Day 6 – Torres del Rio to Logroño (20.6 km)
We were most surprised when the next morning the roof opposite the tiny window of our bedroom was powdered white. On leaving the albergue, Eric and I made the first footprints on the thinly snowed-over road leading out of the village. At first the snow was falling lightly, flakes just swirling aimlessly around. Then they became larger and heavier; later it was snowing intensely and the countryside was quickly covered and transformed into a white landscape. By about lunchtime the breeze became a wind and then a gale or blizzard, and the snow changed from drifting aimlessly to falling heavily in straight lines, followed by driving horizontally into our faces. I soon looked like a snowman, my sling bag covered, and my windbreaker and pants white in patches. I slipped my beanie over my head, pulled the coat hood forward and tightened the strings to seal ears and as much of my face as possible. I then strapped my wide brimmed hat on top and closed the flaps of my jacket over chin and mouth. I covered the remaining gaps around the neck with a scarf.
Yours truly well protected against the blizzard.
It was a matter of closing all hatches – even if I felt like a bogeyman, but I was protected and even enjoyed these conditions which, because of my living in Africa, were an interesting and contrasting experience. On the one hand I laughed into my mask and was excited; on the other hand breathing became restricted and I definitely had to grit my teeth to cope. I tilted my head forward to shield my eyes and as much of the remaining exposed face as was possible. As a result, visibility was reduced to just a few meters. Whenever I had to look up in order not to miss any yellow way-markers, the driving snow stung my cheeks. Obviously I put on the new leather gloves; I cannot remember whether I wore my woollen pair underneath for further warmth.
The transformation of the landscape was rapid. The lonely countryside with rolling hills nearby and black forested mountains in the distance became white and formed a stark backdrop. Later I passed through fields and vineyards, which by then were also heavily coated.
Snow transformed the landscape
Earlier on Eric and I walked together until I had my breakfast in the sheltered porch of a lonely church in the middle of nowhere. These small, forlorn-looking buildings are spread out here and there in this part of the Camino. They are either still intact or in ruins and testify to the early and extensive pilgrim movements.
The region we crossed was in the district of Viana, very close to the border between Castile and Navarre. In medieval days border skirmishes between the two kingdoms were common and seriously affected not only the population, but also the pilgrims.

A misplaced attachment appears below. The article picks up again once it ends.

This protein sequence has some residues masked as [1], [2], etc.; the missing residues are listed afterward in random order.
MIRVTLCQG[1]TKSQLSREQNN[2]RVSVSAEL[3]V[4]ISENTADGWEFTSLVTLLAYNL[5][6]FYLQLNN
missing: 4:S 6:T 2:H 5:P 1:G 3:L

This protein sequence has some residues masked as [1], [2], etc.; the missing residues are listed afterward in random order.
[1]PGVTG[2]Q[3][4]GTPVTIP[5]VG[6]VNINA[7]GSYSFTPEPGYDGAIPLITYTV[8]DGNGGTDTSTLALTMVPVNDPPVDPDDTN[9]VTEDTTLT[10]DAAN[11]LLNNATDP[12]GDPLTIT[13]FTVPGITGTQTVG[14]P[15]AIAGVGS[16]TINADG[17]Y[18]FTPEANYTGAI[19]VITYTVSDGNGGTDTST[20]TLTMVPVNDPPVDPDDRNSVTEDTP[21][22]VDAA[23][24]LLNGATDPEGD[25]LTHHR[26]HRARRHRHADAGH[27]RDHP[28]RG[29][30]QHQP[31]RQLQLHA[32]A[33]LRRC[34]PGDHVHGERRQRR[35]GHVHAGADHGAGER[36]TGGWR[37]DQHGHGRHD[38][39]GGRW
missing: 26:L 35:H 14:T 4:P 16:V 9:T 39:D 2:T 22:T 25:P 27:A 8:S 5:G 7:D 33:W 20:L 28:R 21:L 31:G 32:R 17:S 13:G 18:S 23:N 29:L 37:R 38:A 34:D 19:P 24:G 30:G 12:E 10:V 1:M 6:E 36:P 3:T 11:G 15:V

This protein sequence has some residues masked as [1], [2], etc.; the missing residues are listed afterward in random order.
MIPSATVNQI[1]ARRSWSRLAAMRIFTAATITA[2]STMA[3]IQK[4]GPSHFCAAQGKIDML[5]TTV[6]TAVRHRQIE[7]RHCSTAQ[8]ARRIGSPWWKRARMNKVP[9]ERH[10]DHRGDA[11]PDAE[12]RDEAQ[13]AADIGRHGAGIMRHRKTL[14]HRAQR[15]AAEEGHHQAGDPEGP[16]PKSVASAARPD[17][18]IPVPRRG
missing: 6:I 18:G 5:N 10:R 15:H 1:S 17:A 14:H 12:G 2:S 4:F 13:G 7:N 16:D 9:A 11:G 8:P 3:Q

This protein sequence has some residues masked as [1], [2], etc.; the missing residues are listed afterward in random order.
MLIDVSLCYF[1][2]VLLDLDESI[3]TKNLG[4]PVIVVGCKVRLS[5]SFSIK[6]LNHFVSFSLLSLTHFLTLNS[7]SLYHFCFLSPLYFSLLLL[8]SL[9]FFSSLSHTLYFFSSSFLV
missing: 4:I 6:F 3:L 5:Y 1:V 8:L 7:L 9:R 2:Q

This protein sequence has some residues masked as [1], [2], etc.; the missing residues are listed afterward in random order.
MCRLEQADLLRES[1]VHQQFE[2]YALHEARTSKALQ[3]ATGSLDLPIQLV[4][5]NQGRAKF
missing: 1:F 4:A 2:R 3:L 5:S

In the 9th and 10th centuries the Moors occupied the Ebro Valley that was in close proximity, which made the area even more unsafe. Pilgrims had to adapt to prevailing circumstances and face the dangers. At times they had to find alternative routes to avoid hostilities and these routes were often longer, more strenuous and leading through rugged valleys and over high mountains.
The promise of ultimate redemption when reaching Santiago was, however, so strong that pilgrims were absolutely determined to reach their goal and the stream of devotees was so vast that on a fifteen kilometre stretch around Viana twelve churches, some minor monasteries and a number of hostels sprang up. They are situated on the direct path that leads through Navarre to Logroño, as well as on alternative routes.
Viana was a market town and pilgrims could stock up provisions and those who could afford it might have found more comfortable shelter than caves and hovels in the countryside. We need to visualize the conditions they had to master to appreciate the comparative luxury of our journey today. In those days there were no way-markings and no detailed guidebooks as we have them these days for pilgrims to consult. Pilgrims relied on word of mouth and the chance of missing the path must have been very real.
In the 12th century the French priest Aymeric Picaud compiled the first ‘guidebook’ of the Camino. It consists of five volumes and a letter of introduction from Pope Callixtus II, hence the name ‘Codex Calixtinus’, accompanies them.
In book V Aymeric Picaud describes the road from Panthenay-le-Vieux near the region of Poitou in France right up to Santiago de Compostela. It also provides practical advice for pilgrims on the way, informing them where they should stop, which relics they should venerate and sanctuaries they should visit. He refers to the various regions along the way and their inhabitants – sometimes describing the people and their conduct in harsh words. He also warns the pilgrims about bad food and commercial scams they should be wary of, and named churches which falsely claimed to hold relics of St. James.
The other four books, in brief, refer to the following: The first contains sermons and homilies concerning Saint James. The second lists twenty two miracles attributed to Saint James in Europe. The third book describes the transfer of Saint James’ body from Jerusalem to his tomb in Galicia. It also tells us of the custom of gathering the scallop shell as the identifying symbol for pilgrims.
The fourth book was multi-copied by the Catholic Church and widely publicized. It describes the legend of Matamoros or ‘St. James the Moorslayer’ and is considered by scholars to have been an early example of propaganda to drum up recruits for the Military Order of Santiago.
A note attached describes: “If the educated reader seeks the truth in our works, he approaches this book without hesitation or compunction, he is sure to find it there, for the testimony of many people alive attests that what is written is true.”